M-F 9AM-6PM, Sa 9AM-1PM Contact Eddie Tan (+61 8 9164 8370, Mobile 043 921 5370, email@example.com).
- Christmas Island Visitor Information Centre - Gift Shop: Run by the Christmas Island Tourism Association located at the Visitor Information Centre, Gaze Road, Settlement. They sell a range of souvenirs from Australia and Christmas Island, including local craft, T-shirts, Christmas Island Books, posters, maps and videos, jewellery, pottery, and postcards. (+61 8 9164 8382)
- Gaseng: Australian standard diesel automotive fuel and unleaded petrol, 2-stroke mix for outboard motors, 20L jerricans for loan to refuel yachts, free transport to and from the jetty and able to fuel larger yachts on application. Contact Craig Albanus (+61 8 9164 8313, firstname.lastname@example.org).
- Gold N Things Duty Free, ☎ , e-mail: email@example.com. Cosmetics, perfumes, watches, jewellery, sunglasses, leather goods, top shelf liquor, giftware.
- Island Pharmacy and News: Dispersing of prescriptions and supply of vitamins, pharmaceuticals, toiletries, make-up, first aid items, suncare and sunglasses. M-F 9AM - 5PM, Sa Saturday 9AM - noon. (+61 8 9164 8337, firstname.lastname@example.org).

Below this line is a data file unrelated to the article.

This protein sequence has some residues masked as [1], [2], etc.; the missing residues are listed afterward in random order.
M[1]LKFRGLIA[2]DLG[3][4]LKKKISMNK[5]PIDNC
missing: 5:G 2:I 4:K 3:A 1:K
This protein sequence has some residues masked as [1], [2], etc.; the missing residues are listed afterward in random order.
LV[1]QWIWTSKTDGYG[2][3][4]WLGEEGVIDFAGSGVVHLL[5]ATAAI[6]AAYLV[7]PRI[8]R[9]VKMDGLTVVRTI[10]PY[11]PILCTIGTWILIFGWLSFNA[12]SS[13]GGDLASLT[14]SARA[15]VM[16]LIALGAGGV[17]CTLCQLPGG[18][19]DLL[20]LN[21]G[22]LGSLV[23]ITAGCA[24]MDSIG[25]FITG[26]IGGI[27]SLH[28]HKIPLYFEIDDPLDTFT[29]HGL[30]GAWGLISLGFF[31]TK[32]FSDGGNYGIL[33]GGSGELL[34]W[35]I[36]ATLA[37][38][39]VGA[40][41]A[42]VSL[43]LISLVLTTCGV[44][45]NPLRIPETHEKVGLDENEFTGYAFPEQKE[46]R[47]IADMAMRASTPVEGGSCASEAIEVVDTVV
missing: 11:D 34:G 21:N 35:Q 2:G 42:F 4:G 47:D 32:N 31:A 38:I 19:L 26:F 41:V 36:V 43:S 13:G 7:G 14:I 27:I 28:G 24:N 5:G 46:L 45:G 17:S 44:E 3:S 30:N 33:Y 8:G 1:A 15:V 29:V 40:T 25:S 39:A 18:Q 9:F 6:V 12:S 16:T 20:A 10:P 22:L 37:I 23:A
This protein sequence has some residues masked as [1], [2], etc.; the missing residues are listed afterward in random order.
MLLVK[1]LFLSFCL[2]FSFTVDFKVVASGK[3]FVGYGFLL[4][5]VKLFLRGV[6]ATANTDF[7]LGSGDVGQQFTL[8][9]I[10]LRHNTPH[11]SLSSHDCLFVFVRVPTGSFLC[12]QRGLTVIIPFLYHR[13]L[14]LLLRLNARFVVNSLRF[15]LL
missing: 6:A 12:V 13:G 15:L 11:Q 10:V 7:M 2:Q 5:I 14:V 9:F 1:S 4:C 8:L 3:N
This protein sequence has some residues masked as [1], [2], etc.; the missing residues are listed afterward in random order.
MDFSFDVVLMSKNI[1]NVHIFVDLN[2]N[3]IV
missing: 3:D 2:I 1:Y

- Lattitudes 11
Family Hair Design "Service with Style" Open :Tuesday - Saturday or by arrangement Phone :+61 8 9164 7061 Mobile :0412 536 263
- Lintex Marketing
Whitegoods, stereo equipment and accessories. Music CDs, DVDs, PC and other console games. Open: M-W 10AM-3PM, Th F 10AM-6PM, Sa 9AM-12:30PM Ph / Fax :+61 8 9164 8184
- Lucky Lukes
Range of clothing and unique giftware from around the world. Open: M-F 9AM-5PM, Sa 9AM-1PM Contact Bridgette or Ron Lines : Ph / Fax :+61 8 9164 8297
- The Red Crab Surf'n'sound
ShopSurf wear and accessories, sunglasses, shoes range of music CDs Phone :+61 8 9164 7176 Email :email@example.com
- Shorefire Fishing Shop
Reels, rods, lures and expert advise for your fishing trip. Surf and sportswear, camping equipment, ice. Phone :+61 8 9164 8925 Email :firstname.lastname@example.org
- Westpac Bank
All your banking or money changing needs. Open M-F 9AM-3PM Contact :+61 8 9164 8221
- Wild Papaya
Gallery, Gifts and Homewares. Unique Gift Ideas, Handcrafted Australian Jewellery, Christmas Island Photography and Art. Located in the Temple Court. Open :Tu-F 11AM - 5PM; Sa 9AM - noon Ph / Fax :+61 8 9164 8882 Email :email@example.com
There are several restaurants on Christmas Island serving Western and Asian cuisine.
- Lucky Ho Restaurant, Lot 236 Poon Saan Rd, ☎ . excellent value